“The Northman” and The Death of Cinema

The Northman and The Death of Cinema

Cael Brennan, Editor

Director, Robert Eggers’ new movie The Northman is a brooding, angry revenge tale blockbuster that reaches gothic drama heights and unsettlingly violence and edge. However, it’s a box office flop and a frightening wake-up call to a growing issue across the film world. Due to the abusive booking strategies of corporations like Disney and the readiness of streaming conglomerates, great artful movies like The Northman are threatened at unprecedented levels.

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The highest-grossing movie of 2022 so far is “The Marvel Cinematic Universe’s” latest release Doctor Strange: and The Multiverse of Madness. A second installment of the Doctor Strange franchise and yet another smash hit Marvel movie from Disney’s corporate table to your local theatre. Recently, editor and critic of film website “Screen Crush” Matt Singer achieved a viral tweet for publishing the Times Square AMC’s screening times of the new Marvel movie. With a new screening running each 5-10 minutes many were troubled by what this meant for other movies, stating their fear of bookings like this killing smaller movies and making cynical comments about going into another theatre after a bathroom break to catch what you missed. Moreover, several such as myself recall acclaimed director Martin Scorcese’s critique of Marvel Movies and what they mean for lower-budget filmmaking. 

In a 2019 article jointed by “The New York Times”, Scorcese sought to clarify his controversial statement Marvel movies “aren’t cinema.” At one point Scorcesce relays, “Many of the elements that define cinema as I know it are there in Marvel pictures.” For instance, Multiverse of Madness attempted to introduce a darker aesthetic into “The M.C.U” by employing horror auteur and legendary director of The Evil Dead movies Sam Raimi. Nonetheless, Scorcese continues, “What’s not there is revelation, mystery or genuine emotional danger. Nothing is at risk. The pictures are made to satisfy a specific set of demands, and they are designed as variations on a finite number of themes.” Brian Tallerico a critic for the historic film review website “Roger Ebert” expands upon Doctor Strange 2’s relation to this fault as he describes, that Multiverse of Madness is a film that constantly pushes back against its own possibilities. It’s got a plot that could have creatively surprised viewers over and over with new variations on the very concept of a world with heroes in it and a director willing to go there.”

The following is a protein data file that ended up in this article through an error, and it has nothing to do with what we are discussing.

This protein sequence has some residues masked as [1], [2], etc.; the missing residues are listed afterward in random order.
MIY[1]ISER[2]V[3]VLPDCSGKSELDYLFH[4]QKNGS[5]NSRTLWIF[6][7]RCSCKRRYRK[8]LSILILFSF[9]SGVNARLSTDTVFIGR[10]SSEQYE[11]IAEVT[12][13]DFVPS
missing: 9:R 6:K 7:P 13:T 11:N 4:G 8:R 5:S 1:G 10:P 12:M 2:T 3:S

Marvel movies are not detrimental to movie culture at large. Although, there are several striking, creative and cutting edge smaller films that are worth seeing; cheesy seat fillers by themselves aren’t “the death of cinema.” The conflict Multiverse fo Madness distinguished is Disney funds damning other movie’s chances of actually being seen. The entire Times Square AMC being dedicated to a Marvel movie not only favors these blockbusters but further reinforces a culture that dismisses media that isn’t instantly accessible. In fact, Scorcese elaborates on this issue saying, “It’s a perilous time in film exhibition, and there are fewer independent theaters than ever. The equation has flipped and streaming has become the primary delivery system.” 

Disney has long been manipulating film screenings with brutal tactics. Cinefile and revolutionary filmmaker Quentin Tarantino in a 2015 interview with radio host Howard Stern exposed shady practices performed by Disney to obstruct theatre showings of his movie The Hateful Eight. Essentially after booking Hateful Eight showings in the Times Square AMC Cinerama Dome for two weeks Disney threatened to pull Star wars: The Force Awakens from the theatre entirely if they were not granted the showings instead. An ultimatum between honoring deals with alternative movies and what was the biggest movie of that year. Simultaneously an abuse of power considering the steady decline of theatre audiences due to streaming. 

The Northman is yet again another fantastic movie, that due to its aesthetic and circumstance was doomed to fail. Critical analyst for entertainment website IGN Jeremy Mathai admonishes, “the film quickly burned out after its wide release in late April, rapidly losing theater screens and now getting rushed into its home media release.” Furthermore, as more and more theatres shut down due to the pandemic’s economic impact and Marvel movies consuming screen times the chances of countless alternative films are bleak. Amid the threatening culture of the contemporary box office. What audiences can do is go and see arthouse, independent or alternative movies. Make conscious choices to see cinema that is new and not remakes or sequels. Become an active audience member who supports art.